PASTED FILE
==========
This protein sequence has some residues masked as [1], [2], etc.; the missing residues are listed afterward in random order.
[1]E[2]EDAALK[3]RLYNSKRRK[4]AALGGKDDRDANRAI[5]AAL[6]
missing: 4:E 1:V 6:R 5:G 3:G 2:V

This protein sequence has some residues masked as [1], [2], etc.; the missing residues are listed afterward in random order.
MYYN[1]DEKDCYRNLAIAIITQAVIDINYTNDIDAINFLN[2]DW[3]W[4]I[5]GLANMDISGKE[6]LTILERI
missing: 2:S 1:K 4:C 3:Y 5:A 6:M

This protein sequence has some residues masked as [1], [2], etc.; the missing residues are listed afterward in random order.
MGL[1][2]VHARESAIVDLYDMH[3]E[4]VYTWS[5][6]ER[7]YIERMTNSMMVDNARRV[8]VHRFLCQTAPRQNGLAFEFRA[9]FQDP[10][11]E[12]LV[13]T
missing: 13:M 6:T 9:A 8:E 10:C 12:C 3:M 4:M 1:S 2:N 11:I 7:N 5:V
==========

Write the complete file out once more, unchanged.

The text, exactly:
This protein sequence has some residues masked as [1], [2], etc.; the missing residues are listed afterward in random order.
[1]E[2]EDAALK[3]RLYNSKRRK[4]AALGGKDDRDANRAI[5]AAL[6]
missing: 4:E 1:V 6:R 5:G 3:G 2:V

This protein sequence has some residues masked as [1], [2], etc.; the missing residues are listed afterward in random order.
MYYN[1]DEKDCYRNLAIAIITQAVIDINYTNDIDAINFLN[2]DW[3]W[4]I[5]GLANMDISGKE[6]LTILERI
missing: 2:S 1:K 4:C 3:Y 5:A 6:M

This protein sequence has some residues masked as [1], [2], etc.; the missing residues are listed afterward in random order.
MGL[1][2]VHARESAIVDLYDMH[3]E[4]VYTWS[5][6]ER[7]YIERMTNSMMVDNARRV[8]VHRFLCQTAPRQNGLAFEFRA[9]FQDP[10][11]E[12]LV[13]T
missing: 13:M 6:T 9:A 8:E 10:C 12:C 3:M 4:M 1:S 2:N 11:I 7:N 5:V